Rugby Union: Welsh leave their mark in history

AND SO, amazingly, there is a little corner of north-west London that will be forever Wales. How wonderfully bizarre that one of the most thrilling feats in the history of Welsh rugby should take place in a home match played on enemy territory, where their temporary residency had previously yielded four defeats in five matches. All that and much more besides, not least the run of five consecutive defeats at England's hands, disappeared in the third minute of injury time at Wembley yesterday when Scott Gibbs swerved across the line with his hand in the air.

Wales's victory presented Scotland with the final Five Nations title, but the champions' euphoria last night can hardly have matched that of the men in red, who had toiled through a difficult first half but came out for the second period determined to get something from the day. So, after Scotland's win in Paris on Saturday, this topsy-turvy weekend brought down the curtain on a tournament that has been continuously contested since 1910, when Wales opened the series by scoring 10 tries in a 49-14 win over France.

Two tries were enough to do the job for yesterday's winners, against England's three. The difference, in terms of points, was the contribution of Jenkins, who kicked nervelessly and flawlessly, landing every one of his six penalties and two conversions. It may be cruel to point it out, but Jonny Wilkinson's failure to land his eminently kickable conversion of Steve Hanley's 20th-minute try, the boy wonder's only miss in seven attempts, turned out to be the difference between victory and defeat for his team.

The brave Jenkins had kept Wales in the game during a first half in which little went right for them as they tried to make Clive Woodward pay for his temerity in giving an England debut to a man named after Wales's greatest player. Jenkins's 18 points, against England's half-time aggregate of 25, were kicked into the teeth of a stiff breeze that must have added an effective 10 metres or so to the two angled kicks from close to 40 metres that he landed after 25 minutes and in first-half injury time.

Nevertheless the interval was spent in contemplation of England's general superiority. With the wind at their backs, the white shirts swept through the red defence like racing yachts slipping past a line of tethered buoys. They made their point as early as the second minute, when Mike Catt's exchange with Wilkinson ushered Dan Luger in for a try that rocked the Welsh confidence. Twenty minutes later, Richard Cockerell and Tim Rodber worked a nifty line-out trick which allowed Catt once again to provide the quick pass for Hanley to smash across the line.

But odds things were already happening. Craig Quinnell, slow to rise from a ruck on the halfway line, found that by the time he got to his feet the ball had been across the field and come back again, putting him in the perfect position to act as an auxiliary wing. Fed by the nearest back, he galumphed up the line until he met Hanley, the 6ft 6in prodigy. The younger Quinnell hit the Sale boy, supposedly the English Jonah Lomu, with exactly the abrupt ferocity that the All Black had flattened Tony Underwood on that amazing day in Cape Town in 1995.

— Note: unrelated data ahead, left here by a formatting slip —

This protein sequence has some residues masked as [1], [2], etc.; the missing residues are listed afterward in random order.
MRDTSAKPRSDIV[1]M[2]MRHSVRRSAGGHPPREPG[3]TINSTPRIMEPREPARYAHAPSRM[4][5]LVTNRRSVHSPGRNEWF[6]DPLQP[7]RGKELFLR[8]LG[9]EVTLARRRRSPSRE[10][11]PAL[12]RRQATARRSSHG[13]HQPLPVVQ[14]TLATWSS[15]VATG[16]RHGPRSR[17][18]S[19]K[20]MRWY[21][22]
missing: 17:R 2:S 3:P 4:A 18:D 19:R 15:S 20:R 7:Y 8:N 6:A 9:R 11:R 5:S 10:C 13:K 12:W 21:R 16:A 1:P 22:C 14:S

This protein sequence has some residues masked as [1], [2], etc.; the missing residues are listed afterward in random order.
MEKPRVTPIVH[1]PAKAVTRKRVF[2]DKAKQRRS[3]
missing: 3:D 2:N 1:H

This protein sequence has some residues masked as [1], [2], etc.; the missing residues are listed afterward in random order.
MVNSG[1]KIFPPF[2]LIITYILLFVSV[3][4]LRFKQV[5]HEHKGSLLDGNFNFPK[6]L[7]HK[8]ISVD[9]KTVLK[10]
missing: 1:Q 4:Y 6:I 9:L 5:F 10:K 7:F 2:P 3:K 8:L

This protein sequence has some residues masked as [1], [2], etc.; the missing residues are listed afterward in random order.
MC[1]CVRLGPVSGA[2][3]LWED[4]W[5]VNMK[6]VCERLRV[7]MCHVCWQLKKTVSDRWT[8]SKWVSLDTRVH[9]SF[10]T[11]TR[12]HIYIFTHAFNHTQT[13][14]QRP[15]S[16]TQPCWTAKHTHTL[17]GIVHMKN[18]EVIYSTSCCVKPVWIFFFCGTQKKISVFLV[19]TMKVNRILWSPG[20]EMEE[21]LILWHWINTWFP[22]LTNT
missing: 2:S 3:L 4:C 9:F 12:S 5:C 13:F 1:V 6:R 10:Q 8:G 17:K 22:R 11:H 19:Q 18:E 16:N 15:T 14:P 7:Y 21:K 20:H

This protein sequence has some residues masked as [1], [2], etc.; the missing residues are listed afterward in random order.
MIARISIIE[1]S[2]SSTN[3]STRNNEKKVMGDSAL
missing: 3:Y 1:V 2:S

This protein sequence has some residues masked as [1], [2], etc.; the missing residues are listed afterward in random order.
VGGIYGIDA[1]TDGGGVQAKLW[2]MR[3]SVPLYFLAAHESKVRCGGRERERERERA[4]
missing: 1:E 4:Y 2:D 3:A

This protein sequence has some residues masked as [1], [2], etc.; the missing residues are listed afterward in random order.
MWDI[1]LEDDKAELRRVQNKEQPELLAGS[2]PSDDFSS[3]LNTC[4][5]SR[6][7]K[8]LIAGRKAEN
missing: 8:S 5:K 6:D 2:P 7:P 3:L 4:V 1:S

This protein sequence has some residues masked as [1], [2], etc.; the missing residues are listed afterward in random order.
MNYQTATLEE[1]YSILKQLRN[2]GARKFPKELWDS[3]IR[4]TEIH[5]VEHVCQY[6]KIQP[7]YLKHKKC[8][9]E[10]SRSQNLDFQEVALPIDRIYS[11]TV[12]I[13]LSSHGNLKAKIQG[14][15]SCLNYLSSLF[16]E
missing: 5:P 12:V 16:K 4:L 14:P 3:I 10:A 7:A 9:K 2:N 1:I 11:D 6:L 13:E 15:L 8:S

But by this time any admiration of the spirit in which Wales approached the match was being submerged by concern about their naivety and clumsiness. Both defects were in evidence three minutes before half-time, when Shane Howarth and Gareth Thomas went for Matt Dawson's high kick, their painful collision inviting Richard Hill to collect the loose ball and notch England's third try.

Up to that point, Howarth had been having a bit of a shocker. This was a match in which his defensive qualities were most urgently required, given that Wales's midfield defence was offering all the deterrent properties of a bunch of lace doilies. But it was he who changed the mood at the start of the second period, first kicking a long clearance that Neil Back knocked on, and then, barely a minute later, looping round the right-side cover with Jenkins's floated pass in his hands, to score the try that gave Jenkins the chance to bring Wales level for the first time. For the rest of the match, Howarth's catching, kicking and running were of inspirational quality.

Two Wilkinson penalties gave England a six-point lead which lasted from the 54th to the 83rd minute, a period of feverish rugby in which moments of brilliance from both sides were mixed with equally remarkable blunders and fumbles. For once, the mistakes did nothing to spoil the match as a spectacle. In fact the more the Welsh gave the ball away, the more determined they seemed to atone for their errors.

The nerve-shredding climax meant that next year, when they come to tear Wembley Stadium down, the readiest market for pieces of the old place will surely be in Wales. Every clubhouse in the principality should have a shard of stone or a mound of soil, preserved above the bar like pieces of the true cross, as a memento of the day when all the tribulations and humiliations of the recent past were most gloriously swept away.